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Start here to be ready for Oklahoma’s 2017 legislative session

by | February 6th, 2017 | Posted in Budget, OK Policy | Comments (1)

Today is the first day of the 2017 legislative session. Governor Mary Fallin will kick things off with her State of the State address in the House chambers beginning at noon. You can follow her speech online here. Governor Fallin will also introduce her FY 2018 budget, which will include her proposals for filling the state’s $740 million budget hole.

Look for OK Policy’s response to the Governor’s budget later today, and later this week, we’ll share our 2017 legislative priorities and revenue options for balancing the budget. Here are even more resources that we think will be helpful for anyone who wants to be well-informed and effectively engaged over the four months of the legislative session:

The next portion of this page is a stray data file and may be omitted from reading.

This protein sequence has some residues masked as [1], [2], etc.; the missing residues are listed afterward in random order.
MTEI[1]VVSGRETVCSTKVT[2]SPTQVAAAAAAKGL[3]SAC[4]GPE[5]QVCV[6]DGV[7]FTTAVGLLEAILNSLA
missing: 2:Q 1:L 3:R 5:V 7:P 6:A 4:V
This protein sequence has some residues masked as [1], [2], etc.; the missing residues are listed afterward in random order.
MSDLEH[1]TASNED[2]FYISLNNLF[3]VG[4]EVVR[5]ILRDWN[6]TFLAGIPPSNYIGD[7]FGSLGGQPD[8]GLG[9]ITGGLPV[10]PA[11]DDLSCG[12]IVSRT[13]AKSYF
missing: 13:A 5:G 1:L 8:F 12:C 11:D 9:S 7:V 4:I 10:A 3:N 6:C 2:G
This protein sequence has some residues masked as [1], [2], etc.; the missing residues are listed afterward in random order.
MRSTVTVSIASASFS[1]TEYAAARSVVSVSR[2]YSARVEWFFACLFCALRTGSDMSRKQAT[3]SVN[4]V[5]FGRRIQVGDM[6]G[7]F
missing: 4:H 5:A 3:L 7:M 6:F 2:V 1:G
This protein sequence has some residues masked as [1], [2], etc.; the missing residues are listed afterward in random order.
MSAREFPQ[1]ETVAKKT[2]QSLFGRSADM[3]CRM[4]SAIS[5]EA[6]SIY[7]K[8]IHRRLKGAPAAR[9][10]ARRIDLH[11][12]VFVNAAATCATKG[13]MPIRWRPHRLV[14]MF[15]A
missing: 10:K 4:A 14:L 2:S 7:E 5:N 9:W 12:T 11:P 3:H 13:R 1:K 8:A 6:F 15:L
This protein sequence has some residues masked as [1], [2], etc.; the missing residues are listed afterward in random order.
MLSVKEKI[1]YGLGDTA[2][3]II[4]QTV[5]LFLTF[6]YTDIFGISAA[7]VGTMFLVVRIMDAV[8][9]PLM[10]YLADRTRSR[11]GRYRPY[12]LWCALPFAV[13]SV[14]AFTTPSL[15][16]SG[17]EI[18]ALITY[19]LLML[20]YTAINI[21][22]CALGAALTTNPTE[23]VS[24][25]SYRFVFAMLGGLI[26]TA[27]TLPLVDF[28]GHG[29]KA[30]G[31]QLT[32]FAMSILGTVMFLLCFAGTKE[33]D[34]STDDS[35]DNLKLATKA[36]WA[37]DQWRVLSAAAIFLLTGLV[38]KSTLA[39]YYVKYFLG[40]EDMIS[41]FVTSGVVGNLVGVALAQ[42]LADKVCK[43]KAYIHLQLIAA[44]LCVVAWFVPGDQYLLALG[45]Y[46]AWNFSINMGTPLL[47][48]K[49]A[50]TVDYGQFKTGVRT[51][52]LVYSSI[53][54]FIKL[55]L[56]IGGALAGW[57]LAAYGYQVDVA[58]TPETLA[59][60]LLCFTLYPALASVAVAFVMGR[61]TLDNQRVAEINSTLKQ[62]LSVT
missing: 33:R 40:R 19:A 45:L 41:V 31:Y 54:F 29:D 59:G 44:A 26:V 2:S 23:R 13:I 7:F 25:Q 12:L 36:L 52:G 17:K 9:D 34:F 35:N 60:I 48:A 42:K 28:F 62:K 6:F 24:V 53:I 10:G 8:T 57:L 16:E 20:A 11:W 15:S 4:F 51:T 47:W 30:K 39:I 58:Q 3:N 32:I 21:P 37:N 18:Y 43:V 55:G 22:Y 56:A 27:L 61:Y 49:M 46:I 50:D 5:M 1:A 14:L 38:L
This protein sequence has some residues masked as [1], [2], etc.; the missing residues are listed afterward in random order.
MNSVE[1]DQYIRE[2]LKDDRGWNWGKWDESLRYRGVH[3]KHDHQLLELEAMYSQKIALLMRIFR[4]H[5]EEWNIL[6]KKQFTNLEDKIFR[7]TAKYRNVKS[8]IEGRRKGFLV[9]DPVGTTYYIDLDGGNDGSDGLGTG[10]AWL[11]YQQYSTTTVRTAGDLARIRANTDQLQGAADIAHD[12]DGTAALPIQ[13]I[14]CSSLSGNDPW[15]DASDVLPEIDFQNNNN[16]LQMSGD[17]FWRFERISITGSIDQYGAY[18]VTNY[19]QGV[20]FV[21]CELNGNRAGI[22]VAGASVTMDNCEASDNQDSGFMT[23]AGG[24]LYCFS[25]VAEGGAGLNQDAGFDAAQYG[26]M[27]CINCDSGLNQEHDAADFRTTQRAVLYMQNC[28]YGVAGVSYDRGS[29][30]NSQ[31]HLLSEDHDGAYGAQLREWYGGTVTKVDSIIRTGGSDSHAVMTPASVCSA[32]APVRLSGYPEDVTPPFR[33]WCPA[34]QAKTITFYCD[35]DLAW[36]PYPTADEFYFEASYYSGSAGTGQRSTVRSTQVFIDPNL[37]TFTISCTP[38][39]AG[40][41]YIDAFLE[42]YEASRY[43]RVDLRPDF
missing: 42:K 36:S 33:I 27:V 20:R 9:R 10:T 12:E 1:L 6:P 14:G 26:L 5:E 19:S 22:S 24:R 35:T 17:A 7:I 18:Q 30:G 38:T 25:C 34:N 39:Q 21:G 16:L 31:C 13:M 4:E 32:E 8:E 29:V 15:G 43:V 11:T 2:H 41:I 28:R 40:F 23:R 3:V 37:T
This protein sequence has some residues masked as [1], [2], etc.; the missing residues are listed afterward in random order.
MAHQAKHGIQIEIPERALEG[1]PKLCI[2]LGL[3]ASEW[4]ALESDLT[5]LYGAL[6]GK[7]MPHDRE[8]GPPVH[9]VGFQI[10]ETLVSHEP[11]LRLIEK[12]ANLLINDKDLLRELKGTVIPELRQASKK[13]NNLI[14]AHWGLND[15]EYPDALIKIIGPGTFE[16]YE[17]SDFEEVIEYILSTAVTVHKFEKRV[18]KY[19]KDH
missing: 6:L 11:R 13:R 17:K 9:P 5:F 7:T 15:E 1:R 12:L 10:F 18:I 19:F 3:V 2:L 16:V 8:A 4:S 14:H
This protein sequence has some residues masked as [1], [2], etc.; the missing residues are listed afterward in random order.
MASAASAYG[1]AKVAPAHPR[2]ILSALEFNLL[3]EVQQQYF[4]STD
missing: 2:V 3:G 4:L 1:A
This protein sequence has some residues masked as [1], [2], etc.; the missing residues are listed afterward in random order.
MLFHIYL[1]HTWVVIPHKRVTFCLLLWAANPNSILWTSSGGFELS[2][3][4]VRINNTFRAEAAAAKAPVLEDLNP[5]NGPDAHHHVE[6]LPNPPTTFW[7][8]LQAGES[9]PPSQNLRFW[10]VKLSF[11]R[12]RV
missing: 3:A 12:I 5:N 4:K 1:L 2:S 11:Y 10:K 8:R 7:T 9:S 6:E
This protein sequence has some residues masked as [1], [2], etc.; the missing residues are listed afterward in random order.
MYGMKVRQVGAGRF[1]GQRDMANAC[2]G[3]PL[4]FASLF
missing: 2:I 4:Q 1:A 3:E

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Five reasons NOT to donate to OK Policy

by | December 27th, 2016 | Posted in Blog, OK Policy | Comments (0)

At this time of year, lots of terrific organizations are offering you compelling reasons to donate to them. We have developed a contrarian tradition of trying to convince you why you should NOT  donate to OK Policy.  Here are five reasons why you might decide that a donation to OK Policy is a bad idea.

1. Facts don’t matter

Facts, schmacts – who needs ’em?? If you believe that public policy debates and decisions should be guided by party affiliation, ideological beliefs, and ill-informed opinion, please do NOT donate to OK Policy. Because our role is to provide independent, data-driven information, analysis, and ideas on the major policy issues facing Oklahoma. Our legislative primer, county facts,  and budget highlights all provide the facts you’ll want to avoid

2. You really needed that tax cut